CAE News:
Disney Animation announced the open-source release of their texture mapping library, Ptex. Aeronautics papers from NASA's 2009 students include one about hypersonics and CFD. Is Google's Chromium OS really just a browser? The book Blue Ocean Strategy claims to provide a systematic approach to making the competition irrelevant. What do an inflatable casino and the Roman Colosseum have in common? See where crime happens with Crime Mapping.

Someone recommended I get Google's Nexus One phone. The second edition of David Meerman Scott's The New Rules of Marketing and PR is now in bookstores. Pragmatic Marketing published the results of their annual product management survey. 51% report that social media is being considered but isn't currently a significant part of their marketing activities. Advice on how to create great content for your web site or blog. Social Media Examiner offers this list of the top 10 social media blogs.

Bizarre even by my standards: Selleck Waterfall Sandwich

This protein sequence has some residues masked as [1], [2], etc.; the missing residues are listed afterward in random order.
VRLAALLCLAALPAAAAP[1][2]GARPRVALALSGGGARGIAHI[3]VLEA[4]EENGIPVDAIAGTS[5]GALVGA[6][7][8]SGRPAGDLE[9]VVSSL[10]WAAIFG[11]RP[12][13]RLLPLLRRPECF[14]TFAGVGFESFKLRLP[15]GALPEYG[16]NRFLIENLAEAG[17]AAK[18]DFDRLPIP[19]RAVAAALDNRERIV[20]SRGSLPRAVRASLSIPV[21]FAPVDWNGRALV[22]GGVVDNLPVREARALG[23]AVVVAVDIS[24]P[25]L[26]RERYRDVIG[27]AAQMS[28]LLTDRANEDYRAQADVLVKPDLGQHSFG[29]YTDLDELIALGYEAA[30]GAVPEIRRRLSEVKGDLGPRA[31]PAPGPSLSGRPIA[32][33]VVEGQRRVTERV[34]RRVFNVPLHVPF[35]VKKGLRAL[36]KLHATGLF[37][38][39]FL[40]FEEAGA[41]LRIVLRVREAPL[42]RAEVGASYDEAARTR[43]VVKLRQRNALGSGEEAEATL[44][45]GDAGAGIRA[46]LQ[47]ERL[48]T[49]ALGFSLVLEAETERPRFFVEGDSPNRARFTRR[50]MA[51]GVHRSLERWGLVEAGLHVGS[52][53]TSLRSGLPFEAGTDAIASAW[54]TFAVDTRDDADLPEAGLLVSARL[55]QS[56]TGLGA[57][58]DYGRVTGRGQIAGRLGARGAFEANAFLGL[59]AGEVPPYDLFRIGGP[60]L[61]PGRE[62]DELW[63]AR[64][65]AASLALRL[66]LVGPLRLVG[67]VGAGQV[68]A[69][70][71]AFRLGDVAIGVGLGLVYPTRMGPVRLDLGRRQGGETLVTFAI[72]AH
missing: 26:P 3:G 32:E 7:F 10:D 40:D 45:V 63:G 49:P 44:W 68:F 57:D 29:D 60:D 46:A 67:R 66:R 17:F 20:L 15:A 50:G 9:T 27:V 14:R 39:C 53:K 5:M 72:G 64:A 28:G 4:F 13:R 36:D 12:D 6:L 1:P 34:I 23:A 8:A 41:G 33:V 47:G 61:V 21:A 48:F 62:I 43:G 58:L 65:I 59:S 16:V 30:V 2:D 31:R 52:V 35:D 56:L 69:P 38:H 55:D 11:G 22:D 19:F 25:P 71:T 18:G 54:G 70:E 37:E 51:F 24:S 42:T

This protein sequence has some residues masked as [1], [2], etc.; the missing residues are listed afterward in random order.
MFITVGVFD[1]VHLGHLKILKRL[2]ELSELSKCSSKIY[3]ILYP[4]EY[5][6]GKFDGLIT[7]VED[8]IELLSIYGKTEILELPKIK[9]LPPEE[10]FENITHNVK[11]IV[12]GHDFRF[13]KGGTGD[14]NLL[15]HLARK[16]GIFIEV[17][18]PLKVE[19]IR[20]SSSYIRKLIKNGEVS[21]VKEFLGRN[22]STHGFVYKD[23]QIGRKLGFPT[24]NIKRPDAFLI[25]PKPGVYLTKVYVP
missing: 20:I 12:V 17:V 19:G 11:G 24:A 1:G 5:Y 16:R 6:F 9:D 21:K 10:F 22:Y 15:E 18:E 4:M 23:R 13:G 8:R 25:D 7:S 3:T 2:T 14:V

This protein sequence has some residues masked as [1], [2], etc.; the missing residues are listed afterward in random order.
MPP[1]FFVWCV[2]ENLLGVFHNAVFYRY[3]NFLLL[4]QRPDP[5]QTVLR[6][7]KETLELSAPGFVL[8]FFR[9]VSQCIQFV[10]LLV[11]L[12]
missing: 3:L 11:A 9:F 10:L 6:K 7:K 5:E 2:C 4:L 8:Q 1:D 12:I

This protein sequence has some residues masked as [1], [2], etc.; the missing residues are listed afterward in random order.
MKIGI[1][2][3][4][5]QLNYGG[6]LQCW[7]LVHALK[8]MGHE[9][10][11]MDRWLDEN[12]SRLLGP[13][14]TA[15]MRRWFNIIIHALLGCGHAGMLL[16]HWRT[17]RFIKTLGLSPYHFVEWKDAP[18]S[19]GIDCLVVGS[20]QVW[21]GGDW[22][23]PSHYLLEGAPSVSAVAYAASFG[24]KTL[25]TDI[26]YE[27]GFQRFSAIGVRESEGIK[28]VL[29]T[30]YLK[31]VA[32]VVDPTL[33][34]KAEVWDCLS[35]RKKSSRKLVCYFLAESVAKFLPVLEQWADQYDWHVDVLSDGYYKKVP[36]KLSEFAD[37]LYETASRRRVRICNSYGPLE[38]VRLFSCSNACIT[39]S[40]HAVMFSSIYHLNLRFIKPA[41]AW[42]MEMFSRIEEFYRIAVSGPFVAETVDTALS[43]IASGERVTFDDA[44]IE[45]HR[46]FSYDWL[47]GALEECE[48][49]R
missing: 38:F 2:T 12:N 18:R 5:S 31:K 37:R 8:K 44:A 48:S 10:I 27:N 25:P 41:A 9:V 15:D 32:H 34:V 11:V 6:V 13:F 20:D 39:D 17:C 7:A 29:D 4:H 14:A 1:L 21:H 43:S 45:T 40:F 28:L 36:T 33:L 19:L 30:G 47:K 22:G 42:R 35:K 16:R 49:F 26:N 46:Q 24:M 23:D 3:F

...steeps your boughs and tints the buds and swells the leaves within. --William C. Bryant

Saturday, January 23, 2010

Mathematics is like love...

Can anything bring back childhood memories like a crayon? Its feel in your hand, its smell as you color, its peeled back paper wrapper. This infographic from Flowing Data illustrates the explosion in colors from 1910 to 2010: 8 to 120.

In the tradition of "your clothes are now red", and "my pork is beef" comes "my can is now a bottle" - the Bottle Top. Got an idea for a Kindle app? Here's the Kindle Development Kit. Mashable presents advice on integrating social media with your e-mail marketing. And PR 20/20 offers advice on building your inbound marketing game plan.